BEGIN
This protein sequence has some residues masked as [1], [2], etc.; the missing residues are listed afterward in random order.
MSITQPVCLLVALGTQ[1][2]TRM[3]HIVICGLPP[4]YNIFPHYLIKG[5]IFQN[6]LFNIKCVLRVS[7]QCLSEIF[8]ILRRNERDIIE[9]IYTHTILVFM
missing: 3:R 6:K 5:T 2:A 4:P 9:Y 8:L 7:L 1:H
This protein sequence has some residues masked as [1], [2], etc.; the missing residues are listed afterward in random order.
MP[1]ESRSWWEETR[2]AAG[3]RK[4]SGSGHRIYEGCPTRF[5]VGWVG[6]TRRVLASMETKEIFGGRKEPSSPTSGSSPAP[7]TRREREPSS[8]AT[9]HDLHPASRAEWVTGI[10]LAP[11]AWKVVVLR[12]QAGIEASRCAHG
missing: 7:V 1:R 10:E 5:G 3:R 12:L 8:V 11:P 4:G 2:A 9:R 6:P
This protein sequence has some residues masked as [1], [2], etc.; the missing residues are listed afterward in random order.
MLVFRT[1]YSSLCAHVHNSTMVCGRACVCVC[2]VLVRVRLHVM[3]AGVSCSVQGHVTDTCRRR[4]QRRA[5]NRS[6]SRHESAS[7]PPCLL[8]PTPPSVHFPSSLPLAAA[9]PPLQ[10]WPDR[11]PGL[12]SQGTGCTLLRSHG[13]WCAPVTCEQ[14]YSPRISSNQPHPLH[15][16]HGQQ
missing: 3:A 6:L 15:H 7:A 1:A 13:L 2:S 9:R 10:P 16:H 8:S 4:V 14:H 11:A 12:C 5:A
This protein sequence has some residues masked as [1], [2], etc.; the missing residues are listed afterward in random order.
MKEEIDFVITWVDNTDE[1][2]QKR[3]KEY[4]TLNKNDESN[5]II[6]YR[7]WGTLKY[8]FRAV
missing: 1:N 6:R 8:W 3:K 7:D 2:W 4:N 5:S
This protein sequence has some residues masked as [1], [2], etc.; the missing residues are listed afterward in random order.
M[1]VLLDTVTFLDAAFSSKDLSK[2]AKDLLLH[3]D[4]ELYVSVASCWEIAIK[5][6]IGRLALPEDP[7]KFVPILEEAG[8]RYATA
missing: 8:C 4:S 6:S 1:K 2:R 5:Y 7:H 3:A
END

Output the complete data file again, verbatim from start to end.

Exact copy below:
This protein sequence has some residues masked as [1], [2], etc.; the missing residues are listed afterward in random order.
MSITQPVCLLVALGTQ[1][2]TRM[3]HIVICGLPP[4]YNIFPHYLIKG[5]IFQN[6]LFNIKCVLRVS[7]QCLSEIF[8]ILRRNERDIIE[9]IYTHTILVFM
missing: 3:R 6:K 5:T 2:A 4:P 9:Y 8:L 7:L 1:H
This protein sequence has some residues masked as [1], [2], etc.; the missing residues are listed afterward in random order.
MP[1]ESRSWWEETR[2]AAG[3]RK[4]SGSGHRIYEGCPTRF[5]VGWVG[6]TRRVLASMETKEIFGGRKEPSSPTSGSSPAP[7]TRREREPSS[8]AT[9]HDLHPASRAEWVTGI[10]LAP[11]AWKVVVLR[12]QAGIEASRCAHG
missing: 7:V 1:R 10:E 5:G 3:R 12:L 8:V 11:P 4:G 2:A 9:R 6:P
This protein sequence has some residues masked as [1], [2], etc.; the missing residues are listed afterward in random order.
MLVFRT[1]YSSLCAHVHNSTMVCGRACVCVC[2]VLVRVRLHVM[3]AGVSCSVQGHVTDTCRRR[4]QRRA[5]NRS[6]SRHESAS[7]PPCLL[8]PTPPSVHFPSSLPLAAA[9]PPLQ[10]WPDR[11]PGL[12]SQGTGCTLLRSHG[13]WCAPVTCEQ[14]YSPRISSNQPHPLH[15][16]HGQQ
missing: 3:A 6:L 15:H 7:A 1:A 13:L 2:S 9:R 10:P 16:H 8:S 4:V 14:H 11:A 12:C 5:A
This protein sequence has some residues masked as [1], [2], etc.; the missing residues are listed afterward in random order.
MKEEIDFVITWVDNTDE[1][2]QKR[3]KEY[4]TLNKNDESN[5]II[6]YR[7]WGTLKY[8]FRAV
missing: 1:N 6:R 8:W 3:K 7:D 2:W 4:N 5:S
This protein sequence has some residues masked as [1], [2], etc.; the missing residues are listed afterward in random order.
M[1]VLLDTVTFLDAAFSSKDLSK[2]AKDLLLH[3]D[4]ELYVSVASCWEIAIK[5][6]IGRLALPEDP[7]KFVPILEEAG[8]RYATA
missing: 8:C 4:S 6:S 1:K 2:R 5:Y 7:H 3:A